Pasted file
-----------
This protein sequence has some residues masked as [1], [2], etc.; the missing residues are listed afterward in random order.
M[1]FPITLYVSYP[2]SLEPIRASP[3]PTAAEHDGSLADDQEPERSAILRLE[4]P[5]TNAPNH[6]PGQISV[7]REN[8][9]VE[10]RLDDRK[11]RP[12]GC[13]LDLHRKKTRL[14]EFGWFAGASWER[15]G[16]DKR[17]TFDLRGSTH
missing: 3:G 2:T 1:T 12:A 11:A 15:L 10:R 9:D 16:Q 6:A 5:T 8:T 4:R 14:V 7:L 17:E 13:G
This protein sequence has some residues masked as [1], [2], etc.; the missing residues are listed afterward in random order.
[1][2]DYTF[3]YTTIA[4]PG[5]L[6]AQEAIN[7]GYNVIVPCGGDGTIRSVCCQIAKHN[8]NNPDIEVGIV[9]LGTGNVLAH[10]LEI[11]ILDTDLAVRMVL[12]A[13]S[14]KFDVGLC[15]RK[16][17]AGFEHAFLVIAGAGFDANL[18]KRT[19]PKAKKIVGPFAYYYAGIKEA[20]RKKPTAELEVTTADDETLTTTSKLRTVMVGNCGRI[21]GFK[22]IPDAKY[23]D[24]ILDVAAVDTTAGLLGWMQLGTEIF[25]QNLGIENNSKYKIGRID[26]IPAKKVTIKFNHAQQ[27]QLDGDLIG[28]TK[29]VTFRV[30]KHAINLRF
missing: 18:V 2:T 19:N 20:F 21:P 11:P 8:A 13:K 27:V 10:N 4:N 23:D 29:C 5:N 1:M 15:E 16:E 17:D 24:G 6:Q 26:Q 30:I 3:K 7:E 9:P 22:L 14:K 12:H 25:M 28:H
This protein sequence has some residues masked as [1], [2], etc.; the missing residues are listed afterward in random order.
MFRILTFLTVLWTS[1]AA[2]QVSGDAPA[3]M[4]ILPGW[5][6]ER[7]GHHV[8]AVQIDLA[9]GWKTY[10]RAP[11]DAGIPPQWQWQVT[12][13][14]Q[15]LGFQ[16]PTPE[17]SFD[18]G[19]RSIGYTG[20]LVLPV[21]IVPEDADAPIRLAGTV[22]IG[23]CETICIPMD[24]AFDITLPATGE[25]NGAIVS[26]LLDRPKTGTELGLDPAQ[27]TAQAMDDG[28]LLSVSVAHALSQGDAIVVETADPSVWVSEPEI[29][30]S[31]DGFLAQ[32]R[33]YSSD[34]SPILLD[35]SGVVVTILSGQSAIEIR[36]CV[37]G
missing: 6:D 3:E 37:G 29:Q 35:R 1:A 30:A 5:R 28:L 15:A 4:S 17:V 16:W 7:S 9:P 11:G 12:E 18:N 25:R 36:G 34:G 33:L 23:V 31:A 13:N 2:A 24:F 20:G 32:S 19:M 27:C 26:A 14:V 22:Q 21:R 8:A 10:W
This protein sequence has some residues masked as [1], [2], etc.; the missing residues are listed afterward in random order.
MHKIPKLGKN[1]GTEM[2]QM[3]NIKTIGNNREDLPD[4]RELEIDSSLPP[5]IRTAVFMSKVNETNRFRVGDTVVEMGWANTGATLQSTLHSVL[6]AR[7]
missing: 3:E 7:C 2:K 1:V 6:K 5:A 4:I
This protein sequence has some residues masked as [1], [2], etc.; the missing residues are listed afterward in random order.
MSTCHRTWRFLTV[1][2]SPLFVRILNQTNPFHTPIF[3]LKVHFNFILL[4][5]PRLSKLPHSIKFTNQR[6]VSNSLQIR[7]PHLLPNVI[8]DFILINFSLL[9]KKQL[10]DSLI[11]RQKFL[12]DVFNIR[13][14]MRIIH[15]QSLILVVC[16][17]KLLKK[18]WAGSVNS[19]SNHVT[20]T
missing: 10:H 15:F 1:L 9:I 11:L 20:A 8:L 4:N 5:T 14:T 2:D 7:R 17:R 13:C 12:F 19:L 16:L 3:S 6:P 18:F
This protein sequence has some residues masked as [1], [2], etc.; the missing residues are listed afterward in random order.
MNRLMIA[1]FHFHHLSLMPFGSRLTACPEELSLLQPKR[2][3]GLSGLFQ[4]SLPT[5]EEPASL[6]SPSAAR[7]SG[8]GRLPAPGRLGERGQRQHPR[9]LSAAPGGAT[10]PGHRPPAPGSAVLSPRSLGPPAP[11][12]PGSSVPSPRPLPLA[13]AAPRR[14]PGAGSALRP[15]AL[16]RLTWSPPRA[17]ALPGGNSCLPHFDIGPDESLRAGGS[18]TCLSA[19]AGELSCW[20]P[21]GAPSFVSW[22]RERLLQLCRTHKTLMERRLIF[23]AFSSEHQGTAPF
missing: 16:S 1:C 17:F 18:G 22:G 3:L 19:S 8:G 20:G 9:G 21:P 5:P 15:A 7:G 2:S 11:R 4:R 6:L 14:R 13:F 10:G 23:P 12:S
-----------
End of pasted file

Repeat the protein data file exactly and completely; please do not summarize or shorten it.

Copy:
This protein sequence has some residues masked as [1], [2], etc.; the missing residues are listed afterward in random order.
M[1]FPITLYVSYP[2]SLEPIRASP[3]PTAAEHDGSLADDQEPERSAILRLE[4]P[5]TNAPNH[6]PGQISV[7]REN[8][9]VE[10]RLDDRK[11]RP[12]GC[13]LDLHRKKTRL[14]EFGWFAGASWER[15]G[16]DKR[17]TFDLRGSTH
missing: 3:G 2:T 1:T 12:A 11:A 15:L 10:R 9:D 16:Q 6:A 5:T 8:T 4:R 14:V 7:L 17:E 13:G
This protein sequence has some residues masked as [1], [2], etc.; the missing residues are listed afterward in random order.
[1][2]DYTF[3]YTTIA[4]PG[5]L[6]AQEAIN[7]GYNVIVPCGGDGTIRSVCCQIAKHN[8]NNPDIEVGIV[9]LGTGNVLAH[10]LEI[11]ILDTDLAVRMVL[12]A[13]S[14]KFDVGLC[15]RK[16][17]AGFEHAFLVIAGAGFDANL[18]KRT[19]PKAKKIVGPFAYYYAGIKEA[20]RKKPTAELEVTTADDETLTTTSKLRTVMVGNCGRI[21]GFK[22]IPDAKY[23]D[24]ILDVAAVDTTAGLLGWMQLGTEIF[25]QNLGIENNSKYKIGRID[26]IPAKKVTIKFNHAQQ[27]QLDGDLIG[28]TK[29]VTFRV[30]KHAINLRF
missing: 18:V 2:T 19:N 20:F 21:P 11:P 8:A 13:K 27:V 10:N 4:N 23:D 29:C 5:N 1:M 15:E 16:E 17:D 24:G 6:Q 26:Q 30:I 3:K 7:E 9:P 22:L 14:K 12:H 25:M 28:H
This protein sequence has some residues masked as [1], [2], etc.; the missing residues are listed afterward in random order.
MFRILTFLTVLWTS[1]AA[2]QVSGDAPA[3]M[4]ILPGW[5][6]ER[7]GHHV[8]AVQIDLA[9]GWKTY[10]RAP[11]DAGIPPQWQWQVT[12][13][14]Q[15]LGFQ[16]PTPE[17]SFD[18]G[19]RSIGYTG[20]LVLPV[21]IVPEDADAPIRLAGTV[22]IG[23]CETICIPMD[24]AFDITLPATGE[25]NGAIVS[26]LLDRPKTGTELGLDPAQ[27]TAQAMDDG[28]LLSVSVAHALSQGDAIVVETADPSVWVSEPEI[29][30]S[31]DGFLAQ[32]R[33]YSSD[34]SPILLD[35]SGVVVTILSGQSAIEIR[36]CV[37]G
missing: 6:D 3:E 37:G 29:Q 35:R 1:A 30:A 5:R 28:L 15:A 4:S 17:V 16:W 7:S 9:P 11:G 12:E 18:N 25:R 36:G 34:G 33:L 23:V 31:A 13:N 2:A 24:F 20:G 32:S 19:M 27:C 26:A 14:V 22:Q 21:R 8:A 10:W
This protein sequence has some residues masked as [1], [2], etc.; the missing residues are listed afterward in random order.
MHKIPKLGKN[1]GTEM[2]QM[3]NIKTIGNNREDLPD[4]RELEIDSSLPP[5]IRTAVFMSKVNETNRFRVGDTVVEMGWANTGATLQSTLHSVL[6]AR[7]
missing: 3:E 7:C 2:K 1:V 6:K 5:A 4:I
This protein sequence has some residues masked as [1], [2], etc.; the missing residues are listed afterward in random order.
MSTCHRTWRFLTV[1][2]SPLFVRILNQTNPFHTPIF[3]LKVHFNFILL[4][5]PRLSKLPHSIKFTNQR[6]VSNSLQIR[7]PHLLPNVI[8]DFILINFSLL[9]KKQL[10]DSLI[11]RQKFL[12]DVFNIR[13][14]MRIIH[15]QSLILVVC[16][17]KLLKK[18]WAGSVNS[19]SNHVT[20]T
missing: 10:H 15:F 1:L 9:I 11:L 20:A 8:L 4:N 5:T 14:T 2:D 7:R 17:R 13:C 12:F 19:L 16:L 3:S 6:P 18:F
This protein sequence has some residues masked as [1], [2], etc.; the missing residues are listed afterward in random order.
MNRLMIA[1]FHFHHLSLMPFGSRLTACPEELSLLQPKR[2][3]GLSGLFQ[4]SLPT[5]EEPASL[6]SPSAAR[7]SG[8]GRLPAPGRLGERGQRQHPR[9]LSAAPGGAT[10]PGHRPPAPGSAVLSPRSLGPPAP[11][12]PGSSVPSPRPLPLA[13]AAPRR[14]PGAGSALRP[15]AL[16]RLTWSPPRA[17]ALPGGNSCLPHFDIGPDESLRAGGS[18]TCLSA[19]AGELSCW[20]P[21]GAPSFVSW[22]RERLLQLCRTHKTLMERRLIF[23]AFSSEHQGTAPF
missing: 16:S 1:C 17:F 18:G 22:G 3:L 19:S 8:G 20:G 9:G 21:P 5:P 15:A 7:G 2:S 11:R 4:R 6:L 14:R 13:F 10:G 23:P 12:S